I also found that having a crop was one more thing that kept my brain locked on "rhythm, rhythm, rhythm!" so I suppose that was helpful.

Thank you, everyone for your very encouraging and kind words! I will go into my lesson today in a much better mood
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post #6 of 19 Old 06-27-2016, 08:10 AM
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It takes a long time to be able to give correct independent aids and it can be hard !! I use a dressage whip on my TB, it's not a mean thing because I don't just whip him when he ignores me or at all actually. I always squeeze, bump with my heels and then tap it's not cruel it's just to tell the horse you're serious ! Some lesson horses as said above are very dull and need that extra push to get them going !
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post #7 of 19 Old 06-27-2016, 08:20 AM
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The rhythm you set with your posting will also tell the horse how fast to move. If you quicken your pace so will your horse. Think of it as also pushing forward as you apply leg aids. You shouldn't be kicking with every post. There are lesson horses that need the extra wake up call a pop with the crop gives them but using it to set the rhythm isn't something I would suggest. Are you checking your diagonal and on the correct one?
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post #8 of 19 Old 06-27-2016, 08:36 AM
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You may find that Cody just knowing you carry a crop is enough to keep him motivated and a steady pace...
Your "tapping" may actually be helping you to keep a beat and pace going that before you did not do...called steady impulsion.
Many, many people ride with a crop, dressage whip or bat. It is nice to have that extra reinforcement at times when you need a little more umph to get you out of a bad spot say when jumping or used for a fine tuned message delivery...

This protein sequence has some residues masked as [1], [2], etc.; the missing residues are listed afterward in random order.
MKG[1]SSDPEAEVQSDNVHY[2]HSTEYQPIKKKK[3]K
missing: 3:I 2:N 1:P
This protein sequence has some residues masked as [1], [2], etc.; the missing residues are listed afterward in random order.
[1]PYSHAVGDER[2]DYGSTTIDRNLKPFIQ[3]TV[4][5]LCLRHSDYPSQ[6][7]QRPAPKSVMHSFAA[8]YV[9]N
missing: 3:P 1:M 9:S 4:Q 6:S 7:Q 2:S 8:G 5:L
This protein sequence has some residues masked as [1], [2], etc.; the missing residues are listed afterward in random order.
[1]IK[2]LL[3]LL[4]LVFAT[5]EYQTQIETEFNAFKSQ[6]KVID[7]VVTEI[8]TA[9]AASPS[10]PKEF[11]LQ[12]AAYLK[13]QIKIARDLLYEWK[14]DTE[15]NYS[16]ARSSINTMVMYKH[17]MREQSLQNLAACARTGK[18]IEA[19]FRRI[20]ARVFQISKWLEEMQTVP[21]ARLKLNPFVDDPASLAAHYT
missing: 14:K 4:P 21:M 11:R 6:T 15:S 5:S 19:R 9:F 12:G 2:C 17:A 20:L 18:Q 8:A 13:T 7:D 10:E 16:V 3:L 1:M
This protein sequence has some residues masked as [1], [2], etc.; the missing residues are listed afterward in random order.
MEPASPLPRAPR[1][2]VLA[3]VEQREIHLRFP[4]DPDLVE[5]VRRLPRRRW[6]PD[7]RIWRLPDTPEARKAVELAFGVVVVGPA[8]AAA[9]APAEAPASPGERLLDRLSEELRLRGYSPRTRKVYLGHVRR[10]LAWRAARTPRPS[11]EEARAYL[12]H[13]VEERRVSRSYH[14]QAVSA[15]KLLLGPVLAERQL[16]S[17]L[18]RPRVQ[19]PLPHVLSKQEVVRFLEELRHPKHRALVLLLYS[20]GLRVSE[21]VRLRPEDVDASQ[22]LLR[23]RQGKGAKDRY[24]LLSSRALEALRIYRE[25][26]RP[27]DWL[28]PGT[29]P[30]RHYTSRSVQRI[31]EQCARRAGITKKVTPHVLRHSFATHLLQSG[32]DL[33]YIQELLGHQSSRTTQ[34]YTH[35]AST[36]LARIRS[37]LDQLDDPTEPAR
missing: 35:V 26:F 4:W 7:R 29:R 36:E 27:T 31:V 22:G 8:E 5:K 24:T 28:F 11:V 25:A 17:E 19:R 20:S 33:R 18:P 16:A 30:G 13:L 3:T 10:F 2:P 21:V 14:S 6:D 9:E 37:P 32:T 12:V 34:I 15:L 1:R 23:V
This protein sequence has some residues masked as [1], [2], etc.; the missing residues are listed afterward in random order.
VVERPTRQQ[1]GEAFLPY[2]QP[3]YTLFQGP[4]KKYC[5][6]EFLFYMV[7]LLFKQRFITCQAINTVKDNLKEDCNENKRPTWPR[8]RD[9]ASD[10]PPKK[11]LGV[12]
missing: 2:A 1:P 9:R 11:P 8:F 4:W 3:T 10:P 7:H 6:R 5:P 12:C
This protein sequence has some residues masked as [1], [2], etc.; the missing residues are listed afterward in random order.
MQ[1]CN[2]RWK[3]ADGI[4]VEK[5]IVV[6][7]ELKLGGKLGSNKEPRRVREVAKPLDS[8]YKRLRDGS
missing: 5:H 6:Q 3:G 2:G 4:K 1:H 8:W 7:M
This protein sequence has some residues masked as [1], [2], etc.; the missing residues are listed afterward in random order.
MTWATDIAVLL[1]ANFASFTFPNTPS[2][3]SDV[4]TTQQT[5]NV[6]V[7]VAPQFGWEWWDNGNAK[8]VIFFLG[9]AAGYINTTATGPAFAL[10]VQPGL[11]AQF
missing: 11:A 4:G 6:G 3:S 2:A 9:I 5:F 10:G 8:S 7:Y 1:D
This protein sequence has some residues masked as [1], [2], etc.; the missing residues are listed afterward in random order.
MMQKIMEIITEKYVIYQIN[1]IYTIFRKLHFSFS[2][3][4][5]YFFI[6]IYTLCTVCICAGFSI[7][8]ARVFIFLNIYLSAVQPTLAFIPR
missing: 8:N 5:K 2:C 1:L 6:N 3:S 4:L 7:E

{ever watch high level dressage? a "whip" is used to help guide and cue the horse along with spurs gently caressing the animals sides}
Like anything else you need to learn to use it, carry it and refine the finesse of having it quietly held in your hand. You need to know when to apply the sting of it at the correct moment in time too....
Just like spurs, you need to understand and be taught how to use a piece of equipment properly before doing so on your own.
In the right hands, used properly it is a tool of refinement, used improperly or cruelly it is a unjust way to aggravate and **** your horse off.

As you post your leg should near instinctively tighten momentarily against the horses side...
Do not make the mistake of gripping with your knees either, but use your entire leg as one unit to deliver your message. If you grip with your knee, then your lower leg loses so much communication with the horse side and becomes not a active "aid" you seek. Notice those who ride with a lower leg looking like a grandfather clock pendulum...swing back and forth but no communication, no base of stability, no help assisting with asking/telling your horse what you want them to do...
You want to have a leg that softly hugs the horses side, quiet with less motion and a ankle that is a flexible shock absorber to your bodies movements astride.
These are all things that come with practice astride and many, many hours of guidance in lessons. Your muscles actually need to learn to hold a riding position and how to subtly cue...eventually becoming "muscle memory" over time.
You are just starting your journey of riding education....enjoy!!
...
jmo...
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post #9 of 19 Old 06-27-2016, 11:35 AM
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Some good advice above. Many people coaching (myself included) will say "kick" when "nudge, bump, or leg pressure" is more what they are looking for. You should not be thinking of a crop as an instrument of punishment (although it can be) but as an extension of yourself and another aid that you can use to reinforce with or get attention. A dressage rider using a whip or a lady riding side saddle where obviously she has no leg on the right side, are good examples. This is done with a tap or pressure from the crop/whip, and is completely understood by the horse.
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post #10 of 19 Old 06-27-2016, 09:05 PM
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Don't worry, I hated the crop when I first had to on the lesson horse I rode(who did not respond to cues), Toby. I still need it for Thunder, the other lesson horse who is the same way. Now I don't think it's mean, just as an aid reinforcement.